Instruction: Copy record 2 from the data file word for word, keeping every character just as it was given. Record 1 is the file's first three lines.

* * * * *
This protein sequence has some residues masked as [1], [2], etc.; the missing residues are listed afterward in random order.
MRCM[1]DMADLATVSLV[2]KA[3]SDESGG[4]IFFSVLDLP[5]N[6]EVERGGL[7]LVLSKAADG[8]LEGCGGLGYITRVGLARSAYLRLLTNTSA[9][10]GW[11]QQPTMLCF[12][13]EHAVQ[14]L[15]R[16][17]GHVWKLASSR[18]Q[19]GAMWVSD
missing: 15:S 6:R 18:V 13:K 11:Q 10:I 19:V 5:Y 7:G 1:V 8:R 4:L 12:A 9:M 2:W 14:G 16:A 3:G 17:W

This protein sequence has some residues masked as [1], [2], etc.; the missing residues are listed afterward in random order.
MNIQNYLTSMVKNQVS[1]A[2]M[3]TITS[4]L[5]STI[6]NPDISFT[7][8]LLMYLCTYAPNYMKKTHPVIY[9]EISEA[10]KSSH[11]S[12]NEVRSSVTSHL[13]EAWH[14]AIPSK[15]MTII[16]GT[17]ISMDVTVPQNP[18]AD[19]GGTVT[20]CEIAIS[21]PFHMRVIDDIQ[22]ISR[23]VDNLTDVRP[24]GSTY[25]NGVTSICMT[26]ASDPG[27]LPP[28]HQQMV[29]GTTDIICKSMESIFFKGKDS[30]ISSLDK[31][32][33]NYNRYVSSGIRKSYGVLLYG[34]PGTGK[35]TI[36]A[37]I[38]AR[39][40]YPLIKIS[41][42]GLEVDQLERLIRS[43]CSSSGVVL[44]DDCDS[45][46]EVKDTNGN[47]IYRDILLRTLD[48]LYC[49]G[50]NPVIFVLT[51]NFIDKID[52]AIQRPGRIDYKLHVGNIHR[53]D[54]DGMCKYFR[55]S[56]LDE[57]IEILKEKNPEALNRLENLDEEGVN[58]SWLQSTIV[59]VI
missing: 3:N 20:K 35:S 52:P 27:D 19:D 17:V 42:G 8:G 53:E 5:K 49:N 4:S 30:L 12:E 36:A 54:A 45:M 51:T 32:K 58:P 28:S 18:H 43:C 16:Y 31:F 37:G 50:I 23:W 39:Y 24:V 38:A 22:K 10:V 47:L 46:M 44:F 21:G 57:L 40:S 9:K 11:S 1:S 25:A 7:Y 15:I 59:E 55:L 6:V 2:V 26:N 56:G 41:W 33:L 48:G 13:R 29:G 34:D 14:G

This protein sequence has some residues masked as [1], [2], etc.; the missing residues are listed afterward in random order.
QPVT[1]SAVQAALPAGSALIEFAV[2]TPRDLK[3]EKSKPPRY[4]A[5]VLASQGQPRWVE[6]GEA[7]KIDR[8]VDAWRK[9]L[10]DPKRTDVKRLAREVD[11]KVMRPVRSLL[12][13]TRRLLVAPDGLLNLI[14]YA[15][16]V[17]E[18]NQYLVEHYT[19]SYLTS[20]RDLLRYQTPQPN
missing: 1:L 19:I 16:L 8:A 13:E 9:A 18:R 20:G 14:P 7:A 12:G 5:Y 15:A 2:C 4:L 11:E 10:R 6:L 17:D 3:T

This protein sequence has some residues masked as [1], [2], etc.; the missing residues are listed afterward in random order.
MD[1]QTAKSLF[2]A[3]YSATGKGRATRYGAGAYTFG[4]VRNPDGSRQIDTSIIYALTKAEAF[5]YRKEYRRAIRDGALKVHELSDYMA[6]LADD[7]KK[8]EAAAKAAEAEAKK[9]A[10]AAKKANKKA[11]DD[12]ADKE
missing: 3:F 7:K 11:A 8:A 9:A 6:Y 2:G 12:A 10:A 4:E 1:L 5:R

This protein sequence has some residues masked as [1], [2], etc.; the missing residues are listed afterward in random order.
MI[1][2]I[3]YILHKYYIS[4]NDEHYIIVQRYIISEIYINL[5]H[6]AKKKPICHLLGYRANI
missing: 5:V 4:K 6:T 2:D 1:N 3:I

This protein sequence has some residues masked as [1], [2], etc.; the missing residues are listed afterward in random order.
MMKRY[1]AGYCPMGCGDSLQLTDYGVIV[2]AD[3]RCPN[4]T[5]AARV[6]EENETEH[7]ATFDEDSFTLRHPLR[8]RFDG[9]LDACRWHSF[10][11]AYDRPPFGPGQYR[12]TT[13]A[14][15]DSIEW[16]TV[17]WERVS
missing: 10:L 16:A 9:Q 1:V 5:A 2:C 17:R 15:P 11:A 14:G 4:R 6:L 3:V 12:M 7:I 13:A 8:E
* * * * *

This protein sequence has some residues masked as [1], [2], etc.; the missing residues are listed afterward in random order.
MNIQNYLTSMVKNQVS[1]A[2]M[3]TITS[4]L[5]STI[6]NPDISFT[7][8]LLMYLCTYAPNYMKKTHPVIY[9]EISEA[10]KSSH[11]S[12]NEVRSSVTSHL[13]EAWH[14]AIPSK[15]MTII[16]GT[17]ISMDVTVPQNP[18]AD[19]GGTVT[20]CEIAIS[21]PFHMRVIDDIQ[22]ISR[23]VDNLTDVRP[24]GSTY[25]NGVTSICMT[26]ASDPG[27]LPP[28]HQQMV[29]GTTDIICKSMESIFFKGKDS[30]ISSLDK[31][32][33]NYNRYVSSGIRKSYGVLLYG[34]PGTGK[35]TI[36]A[37]I[38]AR[39][40]YPLIKIS[41][42]GLEVDQLERLIRS[43]CSSSGVVL[44]DDCDS[45][46]EVKDTNGN[47]IYRDILLRTLD[48]LYC[49]G[50]NPVIFVLT[51]NFIDKID[52]AIQRPGRIDYKLHVGNIHR[53]D[54]DGMCKYFR[55]S[56]LDE[57]IEILKEKNPEALNRLENLDEEGVN[58]SWLQSTIV[59]VI
missing: 3:N 20:K 35:S 52:P 27:D 19:D 17:V 42:G 8:G 53:E 5:K 49:N 4:S 30:L 12:E 36:A 54:A 45:M 51:T 32:K 58:P 28:S 18:H 43:C 16:Y 31:F 37:G 50:I 23:W 39:Y 24:V 38:A 22:K 10:V 47:L 46:M 44:F 21:G 57:L 40:S 9:K 11:S 1:S 25:A 7:Y 15:I 59:E 55:L 6:V 2:V 26:N 56:G 41:W 33:L 48:G 13:R 29:G 34:D 14:G